Friday, October 14, 2011

Interview: Kevin McKay (Glasgow Underground)

Back in the early 90's, when untitledmusic was starting out as an ad-hok fanzine dotted around the finer record stores of the UK, it was thanks to some great people with amazing labels that UM is still alive and kicking. Sadly, all too many of them have fallen away over the years as the industry changed and the digital era made it a very different business. One such person was Kevin McKay who owned Glasgow Underground, one of many outstanding labels that believed in what we were doing and kept the promo's coming our way. Just like us, he vanished for a little while, but is back with a bang, new music, re-edits and lots more.

So, I thought, as part catch up for old times and part education to the newer groovers I'd fire a few questions at the man that introduced me to Mateo and Matos, Neon Heights, Jersey Street, LHK, DJQ, Alex Moran, Rick Preston and so many more - I have my house education to thank this guy for. So, ladies and gentlemen, I give you Kevin McKay....

What came first for you, your own music or Glasgow Underground?
I started DJing properly - playing house/club music as opposed to just playing dance/pop records at friends parties - in 1989 and soon afterwards I became fascinated with the idea of making music. I kept having these ideas about how to improve and push forward the current club sound. You know, wondering if tracks would sound better if they were done a certain way or imagining a current house record modulated with a certain style to come up with something new. At the time even basic samplers cost thousands of pounds. Combine that with my serious vinyl habit and there was no chance of me saving up for a studio setup. Then one night I was DJing at Strathclyde University Students Union when a guy from my course came up to me, handed me a tape and said, "I really love the music you play and want to make stuff that sounds like it. Here's what I do." That was in 1991. We spent the next 3 years hanging out in various Glasgow clubs and then going back to either my place or Andy's to try and create our own version of what we'd just heard on the dance-floor. The idea of turning it into a business didn't come until much later. I couldn't get anyone in Glasgow to sign our first EP so I went to the Princes' Trust and got a grant/loan of £2000 to put it out myself.

Latest tracks by Glasgow Underground

As Muzique Tropique you and Andy Carrick paved the way for some many other UK indie dance labels - was it all as glamorous as it seems?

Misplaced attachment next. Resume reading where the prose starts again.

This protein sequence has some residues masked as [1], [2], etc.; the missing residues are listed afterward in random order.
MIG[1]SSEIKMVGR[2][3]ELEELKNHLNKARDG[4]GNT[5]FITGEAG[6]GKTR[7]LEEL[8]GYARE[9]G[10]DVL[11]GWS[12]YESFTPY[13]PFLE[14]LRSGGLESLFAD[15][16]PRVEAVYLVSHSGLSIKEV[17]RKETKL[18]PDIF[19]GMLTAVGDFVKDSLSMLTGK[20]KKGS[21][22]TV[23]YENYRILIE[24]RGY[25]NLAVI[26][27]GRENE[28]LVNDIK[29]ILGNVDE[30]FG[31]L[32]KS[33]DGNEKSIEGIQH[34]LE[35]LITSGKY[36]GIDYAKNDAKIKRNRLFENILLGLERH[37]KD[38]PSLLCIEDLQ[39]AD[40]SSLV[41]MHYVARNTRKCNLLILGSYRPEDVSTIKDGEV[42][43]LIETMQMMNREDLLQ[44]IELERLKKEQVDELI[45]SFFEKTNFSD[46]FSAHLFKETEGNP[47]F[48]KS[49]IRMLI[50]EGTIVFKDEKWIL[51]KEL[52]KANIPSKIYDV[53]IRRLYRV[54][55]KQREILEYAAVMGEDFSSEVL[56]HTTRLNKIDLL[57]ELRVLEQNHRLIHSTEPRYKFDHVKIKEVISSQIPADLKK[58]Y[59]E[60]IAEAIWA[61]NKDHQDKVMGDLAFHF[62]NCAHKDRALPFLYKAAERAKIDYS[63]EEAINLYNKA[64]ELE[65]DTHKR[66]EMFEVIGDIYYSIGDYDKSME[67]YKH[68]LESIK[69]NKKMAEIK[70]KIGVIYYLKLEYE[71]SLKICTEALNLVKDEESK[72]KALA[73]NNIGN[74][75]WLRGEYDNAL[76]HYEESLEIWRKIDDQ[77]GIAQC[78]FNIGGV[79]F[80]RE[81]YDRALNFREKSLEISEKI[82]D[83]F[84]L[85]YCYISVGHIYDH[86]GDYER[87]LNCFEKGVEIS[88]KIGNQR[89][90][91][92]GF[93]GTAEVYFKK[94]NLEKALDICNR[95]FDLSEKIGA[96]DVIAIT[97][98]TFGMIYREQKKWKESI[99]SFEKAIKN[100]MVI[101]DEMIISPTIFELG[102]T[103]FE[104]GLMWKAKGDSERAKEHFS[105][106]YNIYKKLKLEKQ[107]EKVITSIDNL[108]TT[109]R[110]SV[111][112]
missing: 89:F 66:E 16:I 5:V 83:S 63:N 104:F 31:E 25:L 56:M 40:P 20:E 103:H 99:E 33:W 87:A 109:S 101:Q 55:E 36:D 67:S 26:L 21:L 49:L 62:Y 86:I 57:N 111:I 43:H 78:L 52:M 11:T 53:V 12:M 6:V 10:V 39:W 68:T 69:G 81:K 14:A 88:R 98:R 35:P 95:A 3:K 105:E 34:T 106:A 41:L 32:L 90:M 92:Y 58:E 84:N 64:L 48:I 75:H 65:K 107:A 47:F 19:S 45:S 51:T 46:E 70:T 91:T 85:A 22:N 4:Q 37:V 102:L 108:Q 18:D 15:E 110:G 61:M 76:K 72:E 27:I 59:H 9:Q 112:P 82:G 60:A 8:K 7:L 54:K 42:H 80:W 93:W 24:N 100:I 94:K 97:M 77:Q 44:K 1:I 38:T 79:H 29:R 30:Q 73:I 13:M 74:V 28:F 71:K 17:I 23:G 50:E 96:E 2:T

I guess working in the music business is as pleasurable now as it was then: you still get to go to work every day doing something you love. The main difference back then was that there were more barriers to entry (studio equipment costs, manufacturing/distribution know how, no email/web marketing solutions, etc) and so it took much more initial effort to get a label off the ground. That made having that business seem more otherworldly than it does now. However the reality of being in that situation was and still is a mixture of experiences. When you are stuck in the office with your head in excel spreadsheets doing royalty statements or combing through licensing contracts the job can seem as dry as any other office work but when you're playing a track you've made on a boat sailing down the fjords outside Oslo to a bunch of loved-up Norwegians going bonkers on a sun-kissed boat party… it's bloody awesome.

You're also the man that owns Breastfed Recordings and brought us all Mylo. Was that success down to the lessons learnt on GU or just one of those things?
It's funny because at the time I discovered Mylo, house music (and deep house in particular) was considered as unfashionable as you could get by the British music media. So much so that at the start of Breastfed I took on a pseudonym (Kevin Kennedy) because my name was inextricably linked to Glasgow Underground (a deep house label - shock! horror!) and house music in general. That meant I could contact people without them automatically pigeon-holing Mylo as "deep house". I even went as far as using the same pseudonym for all my production and mixing credits on the Mylo records (heaven forbid someone that made deep house co-produced & mixed this new exciting stuff). So in some ways, Mylo had nothing to do with Glasgow Underground but in others, his success had everything to do with it. For example, Breastfed was started with very little money so we used Glasgow Underground's credit with suppliers to get our vinyl and Cd's made, we used GU's sway with distributors to get a distribution deal and we used all my experience with pluggers to pick the right team to work on the project. Without all that it would have been almost impossible for us to have achieved what we did with Mylo on our own without licensing on to a bigger label at some point. Of course we partnered up with other labels but all the releases were done under the Breastfed brand and we retained ownership of all of our copyrights.

As if all that's not enough you're behind the Heartbeats imprint too - what's the deal with that?